I really liked this one.
The story takes place in Montreal, Québec, Canada, and this was a first for me. I’ve never read a book that takes place in any part of Canada, let alone a province that’s primarily Francophone. But I loved it mostly because now I got to put my three years of high school French lessons to use. So far it’s the one book that didn’t intimidate me with its foreign language.
Anyway, there have been four separate murders committed in Montreal, over several months, all seemingly random, no connection, of women found posed nude on park benches, and the local police, the SPVM, aren’t looking any deeper than a “serial killer sex crime.” Not even serial killer, as they typically have an obvious pattern and type of victim, and this killer, the only connection these victims had to each other was that they were raped. They were all of varying ages, one victim being in her 60s, I think.
This story is told in two POVs, Martine’s and one of the children from the asylum who witnessed horrific things in the asylum, from her arrival to the orphanage to the introduction of one of the victims.
So, you have Martine LeDuc, a publicity director for the city of Montreal, tasked with being essentially a “nanny” to the SPVM overlooking the case to report back to her boss, and young, lieutenant-detective Julian Fletcher, the nanny to the nanny, eventually going off on their own to do their own investigating into the murders because their guts aren’t letting them believe that some random homeless man who happened to have a couple pieces of the victims’ clothing is responsible for something so sinister.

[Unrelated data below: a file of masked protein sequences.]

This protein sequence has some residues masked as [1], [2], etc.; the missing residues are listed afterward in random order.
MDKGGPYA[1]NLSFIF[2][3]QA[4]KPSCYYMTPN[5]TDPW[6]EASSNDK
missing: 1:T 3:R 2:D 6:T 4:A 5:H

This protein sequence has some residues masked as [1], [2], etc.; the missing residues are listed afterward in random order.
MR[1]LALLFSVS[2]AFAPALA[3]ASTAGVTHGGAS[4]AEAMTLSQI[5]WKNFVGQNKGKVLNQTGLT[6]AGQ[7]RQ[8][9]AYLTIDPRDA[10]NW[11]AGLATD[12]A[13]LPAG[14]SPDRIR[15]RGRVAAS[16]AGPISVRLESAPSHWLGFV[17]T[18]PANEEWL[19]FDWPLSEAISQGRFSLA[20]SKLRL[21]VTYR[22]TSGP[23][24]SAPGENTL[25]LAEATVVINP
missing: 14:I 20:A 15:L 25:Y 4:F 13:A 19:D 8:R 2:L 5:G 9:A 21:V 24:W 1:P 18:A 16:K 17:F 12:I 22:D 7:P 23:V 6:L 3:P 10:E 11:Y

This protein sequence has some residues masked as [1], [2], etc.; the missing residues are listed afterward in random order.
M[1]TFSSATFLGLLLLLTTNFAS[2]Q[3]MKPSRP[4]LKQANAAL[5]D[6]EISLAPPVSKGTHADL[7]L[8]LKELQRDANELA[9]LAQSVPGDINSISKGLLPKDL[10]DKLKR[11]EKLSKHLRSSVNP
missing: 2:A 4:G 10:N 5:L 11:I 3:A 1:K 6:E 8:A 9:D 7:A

Julian and Martine end up finding out the connection between all four victims, and then that leads them down the road to an old scandal that goes back all the way to the 1950s in Montreal that involved an orphanage-turned-asylum, the Cité-de-St-Jean-de-Dieu, known as the Duplessis Scandal.
What I really loved about this story is the author note at the end, and her explaining that much of what happened in this book is based on actual history, and this is why I find asylums so damned fascinating. Almost all of them have such sordid pasts, and as depressing as it probably was to live through, and I can’t imagine the pain and suffering and torturing that happened, I love how well the author incorporates the history into fiction. Much respect as well to the author for adding the names of the children whose corpses weren’t sold to hospitals for $10 but instead buried in a mass grave. Not all of them have been identified, but those that were, I agree, they don’t deserve to be forgotten.
I guess the mystery could be seen as pretty predictable, but in my personal experience reading this, my surprise was more on figuring out how the killer connected to the Duplessis orphans and putting two and two together. I’m sure if I think back I can say that I had an idea of who it was, and that it was maybe kind of obvious, but it really wasn’t. Not for me. Mostly because I wasn’t focused on the whodunnit aspect, but on just putting the pieces together to solve more than just the murders.
I ended up giving this one 4 out of 5 stars, mostly because, as easy as it is for me to suspend my disbelief for this book, it still seemed kind of unrealistic to me that a PR director would get paired up with a detective to solve a series of homicides, but overall, I thoroughly enjoyed reading this story and the writing was really well done.